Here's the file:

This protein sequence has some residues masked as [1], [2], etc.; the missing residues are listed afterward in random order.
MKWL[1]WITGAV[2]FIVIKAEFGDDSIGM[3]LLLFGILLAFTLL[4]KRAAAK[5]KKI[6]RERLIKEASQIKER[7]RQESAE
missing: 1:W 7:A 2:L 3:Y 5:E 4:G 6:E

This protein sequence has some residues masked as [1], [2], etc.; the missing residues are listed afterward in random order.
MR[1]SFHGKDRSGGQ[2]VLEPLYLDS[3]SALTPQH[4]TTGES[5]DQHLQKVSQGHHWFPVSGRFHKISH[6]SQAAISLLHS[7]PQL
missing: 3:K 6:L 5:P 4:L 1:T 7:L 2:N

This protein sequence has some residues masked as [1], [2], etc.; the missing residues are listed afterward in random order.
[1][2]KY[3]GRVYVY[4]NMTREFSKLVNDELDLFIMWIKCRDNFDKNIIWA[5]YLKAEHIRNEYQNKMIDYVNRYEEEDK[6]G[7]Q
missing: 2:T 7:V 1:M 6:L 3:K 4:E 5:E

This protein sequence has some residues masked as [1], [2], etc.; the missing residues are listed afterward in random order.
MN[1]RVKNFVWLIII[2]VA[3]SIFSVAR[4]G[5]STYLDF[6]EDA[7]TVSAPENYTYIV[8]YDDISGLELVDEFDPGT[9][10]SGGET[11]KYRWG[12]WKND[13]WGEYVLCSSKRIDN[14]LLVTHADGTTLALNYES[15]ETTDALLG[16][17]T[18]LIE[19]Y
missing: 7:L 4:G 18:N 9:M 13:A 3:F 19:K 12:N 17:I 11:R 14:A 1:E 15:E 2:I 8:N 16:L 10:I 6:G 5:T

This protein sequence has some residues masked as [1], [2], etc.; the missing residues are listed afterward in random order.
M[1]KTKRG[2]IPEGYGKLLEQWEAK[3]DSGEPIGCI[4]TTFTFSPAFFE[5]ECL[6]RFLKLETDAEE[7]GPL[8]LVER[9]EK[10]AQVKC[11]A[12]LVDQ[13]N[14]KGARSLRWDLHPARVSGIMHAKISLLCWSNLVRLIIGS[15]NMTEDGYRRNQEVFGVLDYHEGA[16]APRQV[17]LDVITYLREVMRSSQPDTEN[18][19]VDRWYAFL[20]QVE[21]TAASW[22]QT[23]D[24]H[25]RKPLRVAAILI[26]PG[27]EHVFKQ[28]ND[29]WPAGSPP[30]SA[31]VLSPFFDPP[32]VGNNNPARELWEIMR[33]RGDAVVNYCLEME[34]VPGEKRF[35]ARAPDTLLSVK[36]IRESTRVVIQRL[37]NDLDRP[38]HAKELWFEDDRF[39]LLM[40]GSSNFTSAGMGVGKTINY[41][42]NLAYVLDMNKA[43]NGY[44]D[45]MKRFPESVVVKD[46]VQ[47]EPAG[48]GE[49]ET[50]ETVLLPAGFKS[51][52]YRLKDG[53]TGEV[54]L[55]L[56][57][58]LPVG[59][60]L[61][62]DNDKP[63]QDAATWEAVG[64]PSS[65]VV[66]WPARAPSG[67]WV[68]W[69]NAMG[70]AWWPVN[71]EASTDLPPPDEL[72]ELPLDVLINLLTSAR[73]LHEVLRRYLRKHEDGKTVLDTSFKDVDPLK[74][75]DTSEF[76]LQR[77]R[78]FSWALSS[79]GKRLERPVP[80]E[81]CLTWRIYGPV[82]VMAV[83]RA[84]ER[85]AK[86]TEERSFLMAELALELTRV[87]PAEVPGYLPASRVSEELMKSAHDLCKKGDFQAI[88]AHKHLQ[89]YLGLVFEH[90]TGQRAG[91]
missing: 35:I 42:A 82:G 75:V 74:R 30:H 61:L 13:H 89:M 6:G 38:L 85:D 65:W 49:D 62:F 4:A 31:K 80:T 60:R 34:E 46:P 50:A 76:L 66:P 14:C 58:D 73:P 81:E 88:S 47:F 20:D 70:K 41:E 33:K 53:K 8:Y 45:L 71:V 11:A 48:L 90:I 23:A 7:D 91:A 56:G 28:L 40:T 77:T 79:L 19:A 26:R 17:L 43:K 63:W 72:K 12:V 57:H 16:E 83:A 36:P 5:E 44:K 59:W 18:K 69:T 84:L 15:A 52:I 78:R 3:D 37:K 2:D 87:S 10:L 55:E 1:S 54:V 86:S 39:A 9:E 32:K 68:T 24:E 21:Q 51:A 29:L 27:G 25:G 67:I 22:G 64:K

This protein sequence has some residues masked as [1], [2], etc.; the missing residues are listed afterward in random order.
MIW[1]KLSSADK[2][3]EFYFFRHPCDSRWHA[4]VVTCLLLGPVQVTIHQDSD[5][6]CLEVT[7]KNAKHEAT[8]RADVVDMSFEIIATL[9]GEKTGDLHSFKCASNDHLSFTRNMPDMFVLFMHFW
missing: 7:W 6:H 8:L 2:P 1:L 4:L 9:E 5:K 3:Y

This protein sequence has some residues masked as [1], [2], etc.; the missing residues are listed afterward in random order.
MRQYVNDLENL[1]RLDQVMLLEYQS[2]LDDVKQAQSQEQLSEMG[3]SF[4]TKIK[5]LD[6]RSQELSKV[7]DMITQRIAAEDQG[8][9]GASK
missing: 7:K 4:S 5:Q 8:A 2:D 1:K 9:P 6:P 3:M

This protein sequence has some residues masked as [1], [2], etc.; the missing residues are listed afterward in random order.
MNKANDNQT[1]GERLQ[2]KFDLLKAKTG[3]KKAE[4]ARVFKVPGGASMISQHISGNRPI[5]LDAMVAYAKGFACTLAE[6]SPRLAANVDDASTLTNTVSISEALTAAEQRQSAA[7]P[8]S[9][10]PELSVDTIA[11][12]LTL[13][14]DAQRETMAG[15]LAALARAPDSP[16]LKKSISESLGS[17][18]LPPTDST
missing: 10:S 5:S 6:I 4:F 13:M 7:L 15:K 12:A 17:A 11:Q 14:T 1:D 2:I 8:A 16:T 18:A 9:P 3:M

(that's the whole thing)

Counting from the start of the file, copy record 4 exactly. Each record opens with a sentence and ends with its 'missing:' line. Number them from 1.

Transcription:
This protein sequence has some residues masked as [1], [2], etc.; the missing residues are listed afterward in random order.
MN[1]RVKNFVWLIII[2]VA[3]SIFSVAR[4]G[5]STYLDF[6]EDA[7]TVSAPENYTYIV[8]YDDISGLELVDEFDPGT[9][10]SGGET[11]KYRWG[12]WKND[13]WGEYVLCSSKRIDN[14]LLVTHADGTTLALNYES[15]ETTDALLG[16][17]T[18]LIE[19]Y
missing: 7:L 4:G 18:N 9:M 13:A 3:F 19:K 12:N 17:I 11:R 14:A 1:E 15:E 2:I 8:N 16:L 10:I 6:G 5:T